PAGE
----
Committee Co-Chair Sen. Mary Pilcher-Cook (R-Shawnee) was the only member who received campaign contributions from all three companies.
National Council on Disability members Clyde Terry and Gary Blumenthal, a former Kansas lawmaker, heard testimony from 70 people at the forum, and the lone representative from the state was Kari Bruffett, secretary of the Kansas Department of Aging and Disability Service.
“We really want KanCare to be able to meet the promise of ensuring that we’re focused on the person’s needs and we’re not limiting access to services that help people stay in homes and communities,” Bruffett said, reported the Topeka Capital-Journal.
Bruffett testified that 428,000 residents are enrolled in KanCare and about 105,000 of those enrolled are seniors or people with disabilities. Bruffett said 1,448 residents are on a waiting list for physical disability waivers, and 3,319 Kansans are on a waiting list for developmental disability waivers.
The Kansas Department of Health and Environment (KDHE) and the Kansas Department for Aging and Disability Services (KDADS) manage and provide oversight for KanCare.
Rocky Nichols, executive director of the Disability Rights Center of Kansas, told the Kansas Health Institute that he is pleased that the Justice Department is continuing its investigation.
“This is good news, because there are issues in Kansas that need to be addressed,” Nichols said. “We are glad that DOJ is maintaining an active and ongoing investigation into this important area.”
A federal whistleblower lawsuit filed last week alleging Sunflower directed employees to shift KanCare patients away from high-cost health-care providers was dismissed. It is unknown if the lawsuit was settled out of court.
The lawsuit was filed by Jacqueline Leary, a former Sunflower executive who claims she was fired after objecting to the companies policies that she said were unethical and possibly illegal. Sunflower claims that Leary was terminated for poor job performance and the lawsuit was an attempt extort the company.
The post Federal Investigation Continues Into Kansas GOP’s Medicaid Privatization Program appeared first on RH Reality Check.
See more of our coverage on the misleading Center for Medical Progress videos here.
Standing outside the U.S. Capitol in front of about 150 anti-choice supporters, conservative blogger Matt Walsh said he had a message for the “elitist cowards” in Washington about what he called the “cartel of serial killers” at Planned Parenthood.
“You betray us when you force the American people to be sugar daddies for a criminal conglomerate of liars who say they are in the business of health care, but who push abortion, like dealers push crack on a street corner,” Walsh said Tuesday at an anti-choice “Women Betrayed” rally in Washington, D.C.
The rally was one of more than 50 anti-choice gatherings taking place throughout the country Tuesday, organized by the group Students for Life of America, which recruits anti-choice activists from college campuses.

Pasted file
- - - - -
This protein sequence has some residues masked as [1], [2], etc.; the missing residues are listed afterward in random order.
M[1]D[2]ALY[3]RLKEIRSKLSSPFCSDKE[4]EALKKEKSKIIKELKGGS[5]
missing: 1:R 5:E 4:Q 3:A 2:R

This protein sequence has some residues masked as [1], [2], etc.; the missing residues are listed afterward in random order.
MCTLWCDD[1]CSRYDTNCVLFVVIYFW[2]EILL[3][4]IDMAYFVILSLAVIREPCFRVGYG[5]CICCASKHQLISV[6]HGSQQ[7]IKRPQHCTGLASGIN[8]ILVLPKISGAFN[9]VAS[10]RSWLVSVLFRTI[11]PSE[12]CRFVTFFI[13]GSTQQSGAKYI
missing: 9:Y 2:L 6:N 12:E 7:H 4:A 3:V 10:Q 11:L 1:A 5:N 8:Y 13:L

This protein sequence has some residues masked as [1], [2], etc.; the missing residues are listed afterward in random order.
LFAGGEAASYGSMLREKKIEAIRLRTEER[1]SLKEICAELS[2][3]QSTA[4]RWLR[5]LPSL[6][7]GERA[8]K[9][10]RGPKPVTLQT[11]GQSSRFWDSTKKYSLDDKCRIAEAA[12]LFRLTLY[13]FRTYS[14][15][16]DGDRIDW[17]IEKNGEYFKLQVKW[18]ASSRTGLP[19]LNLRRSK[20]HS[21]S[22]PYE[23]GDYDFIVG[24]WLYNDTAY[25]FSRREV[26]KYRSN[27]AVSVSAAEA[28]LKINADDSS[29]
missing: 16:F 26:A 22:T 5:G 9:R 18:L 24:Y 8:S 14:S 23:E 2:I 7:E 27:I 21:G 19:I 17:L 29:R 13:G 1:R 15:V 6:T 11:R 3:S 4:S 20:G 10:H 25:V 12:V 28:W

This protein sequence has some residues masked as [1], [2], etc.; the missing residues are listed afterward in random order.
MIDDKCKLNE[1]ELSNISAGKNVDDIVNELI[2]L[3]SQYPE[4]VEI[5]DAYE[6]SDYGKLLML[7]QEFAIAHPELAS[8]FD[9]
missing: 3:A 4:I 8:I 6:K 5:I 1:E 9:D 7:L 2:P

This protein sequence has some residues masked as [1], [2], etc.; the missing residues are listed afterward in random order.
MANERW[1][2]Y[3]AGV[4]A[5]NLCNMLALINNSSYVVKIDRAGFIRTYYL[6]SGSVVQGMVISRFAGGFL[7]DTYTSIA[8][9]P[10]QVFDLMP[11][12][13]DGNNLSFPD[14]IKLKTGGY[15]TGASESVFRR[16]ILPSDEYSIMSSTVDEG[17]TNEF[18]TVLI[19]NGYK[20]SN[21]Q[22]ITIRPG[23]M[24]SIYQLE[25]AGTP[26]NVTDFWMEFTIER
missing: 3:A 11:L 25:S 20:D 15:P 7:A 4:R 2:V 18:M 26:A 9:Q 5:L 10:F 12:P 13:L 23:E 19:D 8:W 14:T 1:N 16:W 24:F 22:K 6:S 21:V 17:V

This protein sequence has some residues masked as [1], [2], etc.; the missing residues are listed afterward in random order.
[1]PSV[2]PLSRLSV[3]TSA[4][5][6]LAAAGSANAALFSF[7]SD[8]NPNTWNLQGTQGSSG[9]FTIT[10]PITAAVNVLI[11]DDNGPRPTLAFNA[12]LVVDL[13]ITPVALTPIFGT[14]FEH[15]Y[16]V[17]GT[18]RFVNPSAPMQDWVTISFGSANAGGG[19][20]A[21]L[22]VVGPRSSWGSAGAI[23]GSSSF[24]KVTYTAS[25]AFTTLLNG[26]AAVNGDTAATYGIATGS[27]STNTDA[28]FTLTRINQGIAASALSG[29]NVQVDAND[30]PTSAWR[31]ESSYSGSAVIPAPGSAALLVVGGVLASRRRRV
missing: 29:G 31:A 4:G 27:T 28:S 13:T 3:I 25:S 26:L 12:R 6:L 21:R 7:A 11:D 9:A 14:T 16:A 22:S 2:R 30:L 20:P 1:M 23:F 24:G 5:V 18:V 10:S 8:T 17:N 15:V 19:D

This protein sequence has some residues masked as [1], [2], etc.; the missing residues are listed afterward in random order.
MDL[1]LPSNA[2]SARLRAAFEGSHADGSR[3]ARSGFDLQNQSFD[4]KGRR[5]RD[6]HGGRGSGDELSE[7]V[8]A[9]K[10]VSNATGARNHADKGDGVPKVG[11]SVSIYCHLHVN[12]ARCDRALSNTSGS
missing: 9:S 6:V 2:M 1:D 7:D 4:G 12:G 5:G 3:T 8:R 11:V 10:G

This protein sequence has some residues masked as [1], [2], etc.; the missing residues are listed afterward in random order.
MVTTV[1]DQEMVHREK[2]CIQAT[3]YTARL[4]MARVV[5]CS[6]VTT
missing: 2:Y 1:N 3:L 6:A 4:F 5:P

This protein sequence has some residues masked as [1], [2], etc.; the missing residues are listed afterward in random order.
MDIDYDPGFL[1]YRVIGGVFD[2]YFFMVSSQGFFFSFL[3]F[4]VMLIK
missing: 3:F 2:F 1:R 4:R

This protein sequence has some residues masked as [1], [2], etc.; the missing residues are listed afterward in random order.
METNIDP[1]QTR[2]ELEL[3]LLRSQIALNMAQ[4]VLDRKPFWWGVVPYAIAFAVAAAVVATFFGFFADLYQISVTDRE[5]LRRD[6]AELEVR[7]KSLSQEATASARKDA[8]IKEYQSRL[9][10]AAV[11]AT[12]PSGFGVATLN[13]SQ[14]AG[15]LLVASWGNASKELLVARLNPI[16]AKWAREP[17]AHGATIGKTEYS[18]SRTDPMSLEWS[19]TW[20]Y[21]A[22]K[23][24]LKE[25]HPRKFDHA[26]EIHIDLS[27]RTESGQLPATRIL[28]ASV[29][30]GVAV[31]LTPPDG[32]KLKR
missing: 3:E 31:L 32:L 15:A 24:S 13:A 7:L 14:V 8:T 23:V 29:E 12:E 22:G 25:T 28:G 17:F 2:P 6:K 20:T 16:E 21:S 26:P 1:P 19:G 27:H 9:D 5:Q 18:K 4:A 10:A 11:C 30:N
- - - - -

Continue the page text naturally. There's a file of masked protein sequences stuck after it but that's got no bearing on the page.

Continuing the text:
If Walsh’s talk of sugar daddies and crack dealers came off as racially tinged, other speakers made racial issues explicit.
“There was a time in this country when there were people who thought it was OK to own other people, and they thought they could do anything they want with them, because they belong to me,” said 2016 presidential hopeful Ben Carson, drawing an explicit connection between abortion and slavery when discussing how America is “capable of changing.”
Rep. Tim Huelskamp (R-KS) said he was “disgusted” by Planned Parenthood’s “targeting of minority communities,” repeating a common anti-choice falsehood about why Black women have high abortion rates.
Walsh’s drug-dealer diatribe continued: “Planned Parenthood claiming it’s a health-care organization because it occasionally stops killing babies to hand out a packet of birth control to a teenage girl is like that very same street dealer saying he’s really in the medical supplies business because sometimes he also sells syringes.”
It was an ironic comment for an event inspired by people who pretended to be in the biomedical research business in order to achieve their political aims.
Deceptively edited videos released by the Center for Medical Progress (CMP), a front group for anti-choice activists whose sole purpose appears to have been attacking Planned Parenthood, have caused a stir in the media and an uproar on Capitol Hill as Republicans line up to call for investigations and for the organization to lose its federal funding.
Some of the loudest cries are coming from 2016 presidential hopefuls like Sens. Rand Paul (R-KY) and Ted Cruz (R-TX), both of whom spoke at the rally along with fellow candidate Ben Carson.
Cruz called for the Department of Justice to investigate Planned Parenthood, and urged the media to ask Hillary Clinton if she is “pleased to have so much passionate support from Planned Parenthood, an entity that appears to be a national criminal enterprise.”
Attorney General Loretta Lynch has said the department will review the information available and determine next steps. House Democrats called on Lynch and California Attorney General Kamala Harris to investigate CMP for the laws it may have broken while making its videos, and Harris responded saying she would review those allegations.
Paul, asked by RH Reality Check what he thought of Senate Majority Leader Mitch McConnell’s (R-KY) 1993 vote to legalize fetal tissue donation programs like Planned Parenthood’s, avoided answering the question by talking about his own bill to defund the organization.
“All I know is that the Senate leadership … have announced that there will be a vote, that I will get a vote on defunding Planned Parenthood,” Paul said.